One issue that appears to be lacking is the interaction between the Baltic States and the Russian Federation. Many of the problems that arose regarding nationality in the Baltic States in the 1990s arose with regard to individuals who found themselves ineligible for nationality under none of the domestic laws. This raises the question of the relationship between the Baltic and the Russian legislations. Not that any special relationship was necessarily called for. But in view of the practical problems, it would have been interesting to learn to what extent each State took account of the other’s policy, and what claims, if any, were put forward by each with regard to the obligations of the other.
Another shortcoming of the book is partly linked to its structure. First, it is striking that the practical and political difficulties which underlie it are barely mentioned except in the second to last chapter. Although Ziemele argues that the Baltic States’ nationality policy is well-grounded in international law, when a response is provided (in this case to claims regarding the Baltic States’ nationality policy), it is worth clarifying the question which it addresses. A brief description of the practical difficulties, even if not the political ones (which Ziemele plays down) that arose with regard to nationality in the 1990s would have been helpful to those who are not intimately familiar with the matter.
The same problem, of not clarifying the pertinence of an argument or a fact, also appears within each part of the book. In each of the topics – State continuity, nationality and human rights - there is a doctrinal discussion and a separate discussion of the facts relating to the Baltic States and the Russian Federation. These are followed by an assessment of the facts against doctrine. Such a structure would have been excellent, had it not been for the massive amount of details provided. The doctrinal discussion of State continuity reads in some parts as a literature review. The description of individual nationality laws is very detailed, without any pointers as to why the specific provisions are mentioned. This results in the impression that these descriptions are simply indiscriminate paraphrasing of domestic legislation. Nonetheless, the assessment that then follows assumes that the legislative provisions mentioned earlier have certain implications, without those implications having been spelt out. As a result, the reader must revert to the preceding chapters to locate the provision referred to and then infer its implication to which the assessment refers. This difficulty clearly arises from the ambitious - and otherwise successful – undertaking of providing a comprehensive account of practice. Finally, when examining other State practice regarding nationality and State succession, it is not clear what analogies are made. For example, in describing the practice regarding Germany and Austria, one may assume that German legislation is comparable to Russian legislation, but it then appears that the question is the Austrian policy towards German legislation, presumably in comparison with the Baltic States’ position on Russian legislation. However, as pointed out above, this matter is not addressed in the book. Again, clarifying the relevance of the argument would have assisted the reader in following it.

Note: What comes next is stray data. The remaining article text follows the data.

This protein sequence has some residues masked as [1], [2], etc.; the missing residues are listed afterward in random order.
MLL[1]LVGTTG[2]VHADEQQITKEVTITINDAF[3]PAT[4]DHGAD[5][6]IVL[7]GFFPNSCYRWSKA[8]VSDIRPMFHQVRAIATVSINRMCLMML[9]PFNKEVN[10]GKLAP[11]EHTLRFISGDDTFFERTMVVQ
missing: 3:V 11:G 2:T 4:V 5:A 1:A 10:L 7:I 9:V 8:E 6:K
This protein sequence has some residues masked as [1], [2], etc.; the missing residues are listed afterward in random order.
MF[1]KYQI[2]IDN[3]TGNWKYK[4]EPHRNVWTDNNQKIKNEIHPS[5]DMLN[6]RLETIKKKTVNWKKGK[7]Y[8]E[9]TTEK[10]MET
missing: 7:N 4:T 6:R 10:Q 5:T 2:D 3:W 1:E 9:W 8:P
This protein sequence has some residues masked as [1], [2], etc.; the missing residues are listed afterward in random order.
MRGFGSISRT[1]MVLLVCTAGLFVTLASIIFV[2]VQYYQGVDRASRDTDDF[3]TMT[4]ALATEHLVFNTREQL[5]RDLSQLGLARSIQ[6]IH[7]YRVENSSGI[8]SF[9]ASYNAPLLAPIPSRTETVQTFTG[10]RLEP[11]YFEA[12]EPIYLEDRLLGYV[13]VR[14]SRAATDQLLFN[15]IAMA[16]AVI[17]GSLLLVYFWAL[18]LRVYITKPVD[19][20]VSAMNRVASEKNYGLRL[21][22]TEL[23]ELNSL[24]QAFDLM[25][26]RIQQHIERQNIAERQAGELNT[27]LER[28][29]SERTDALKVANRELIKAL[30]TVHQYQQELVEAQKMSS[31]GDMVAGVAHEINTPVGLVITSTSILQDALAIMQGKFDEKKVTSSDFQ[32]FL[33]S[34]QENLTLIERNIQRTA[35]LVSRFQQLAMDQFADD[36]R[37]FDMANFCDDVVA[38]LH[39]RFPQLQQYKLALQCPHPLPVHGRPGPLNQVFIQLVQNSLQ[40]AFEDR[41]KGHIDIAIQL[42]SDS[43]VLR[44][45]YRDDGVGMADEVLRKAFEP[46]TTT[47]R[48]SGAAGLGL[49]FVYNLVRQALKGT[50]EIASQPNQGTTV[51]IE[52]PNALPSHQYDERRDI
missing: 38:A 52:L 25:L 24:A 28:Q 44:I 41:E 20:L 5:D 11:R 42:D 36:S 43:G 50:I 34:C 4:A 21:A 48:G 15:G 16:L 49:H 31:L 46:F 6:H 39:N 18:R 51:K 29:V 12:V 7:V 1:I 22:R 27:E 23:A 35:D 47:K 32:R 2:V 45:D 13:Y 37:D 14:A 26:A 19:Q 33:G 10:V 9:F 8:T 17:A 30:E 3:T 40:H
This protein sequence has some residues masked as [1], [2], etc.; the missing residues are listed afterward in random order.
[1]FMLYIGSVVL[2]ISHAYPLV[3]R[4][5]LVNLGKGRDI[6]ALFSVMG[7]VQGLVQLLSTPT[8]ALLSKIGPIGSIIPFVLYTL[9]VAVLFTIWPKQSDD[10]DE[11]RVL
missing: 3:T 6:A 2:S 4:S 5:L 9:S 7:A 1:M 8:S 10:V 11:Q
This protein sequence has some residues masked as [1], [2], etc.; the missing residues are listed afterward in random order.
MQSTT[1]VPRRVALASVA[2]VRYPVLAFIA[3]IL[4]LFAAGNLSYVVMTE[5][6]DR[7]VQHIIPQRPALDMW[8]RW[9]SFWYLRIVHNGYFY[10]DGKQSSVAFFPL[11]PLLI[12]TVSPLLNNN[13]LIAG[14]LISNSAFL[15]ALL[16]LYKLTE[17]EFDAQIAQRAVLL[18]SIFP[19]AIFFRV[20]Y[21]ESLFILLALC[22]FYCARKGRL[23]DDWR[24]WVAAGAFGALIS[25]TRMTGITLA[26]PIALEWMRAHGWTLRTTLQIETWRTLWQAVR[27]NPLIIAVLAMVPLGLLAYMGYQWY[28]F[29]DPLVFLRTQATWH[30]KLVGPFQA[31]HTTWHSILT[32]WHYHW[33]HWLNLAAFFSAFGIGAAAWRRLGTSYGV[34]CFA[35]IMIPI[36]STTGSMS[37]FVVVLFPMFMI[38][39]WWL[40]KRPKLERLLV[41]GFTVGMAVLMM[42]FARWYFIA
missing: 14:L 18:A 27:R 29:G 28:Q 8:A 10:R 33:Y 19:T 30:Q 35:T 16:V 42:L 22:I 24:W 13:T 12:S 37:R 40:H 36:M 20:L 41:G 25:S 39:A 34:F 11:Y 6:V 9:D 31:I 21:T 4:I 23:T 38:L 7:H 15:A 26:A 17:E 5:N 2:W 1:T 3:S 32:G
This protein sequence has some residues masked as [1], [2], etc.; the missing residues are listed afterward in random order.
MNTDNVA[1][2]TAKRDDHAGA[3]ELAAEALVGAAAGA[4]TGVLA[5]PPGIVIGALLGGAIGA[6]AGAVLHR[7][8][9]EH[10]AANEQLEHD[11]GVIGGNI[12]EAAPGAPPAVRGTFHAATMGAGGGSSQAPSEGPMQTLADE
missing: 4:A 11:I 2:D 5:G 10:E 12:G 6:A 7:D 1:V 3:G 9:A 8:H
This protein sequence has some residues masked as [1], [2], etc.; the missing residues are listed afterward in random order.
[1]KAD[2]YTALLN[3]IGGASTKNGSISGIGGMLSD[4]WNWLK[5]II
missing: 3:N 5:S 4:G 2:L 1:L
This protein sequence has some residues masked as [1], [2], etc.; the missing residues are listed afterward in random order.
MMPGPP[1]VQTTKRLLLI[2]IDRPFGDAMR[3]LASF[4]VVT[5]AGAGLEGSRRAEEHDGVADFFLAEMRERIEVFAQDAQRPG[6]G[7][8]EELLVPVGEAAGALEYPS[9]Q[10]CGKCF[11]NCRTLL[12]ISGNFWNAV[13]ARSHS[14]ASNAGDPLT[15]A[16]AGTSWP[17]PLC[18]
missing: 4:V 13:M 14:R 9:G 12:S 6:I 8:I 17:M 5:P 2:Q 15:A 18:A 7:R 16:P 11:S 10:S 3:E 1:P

In sum, the book presents a clear argument that is convincingly supported through the detailed analysis of a wealth of factual information. It addresses the many aspects that affect the issues and thus provides a comprehensive discussion of the issues. The reliance on sources in Baltic languages and Russian enables the English speaker an insight into a world that until recently has been a mystery.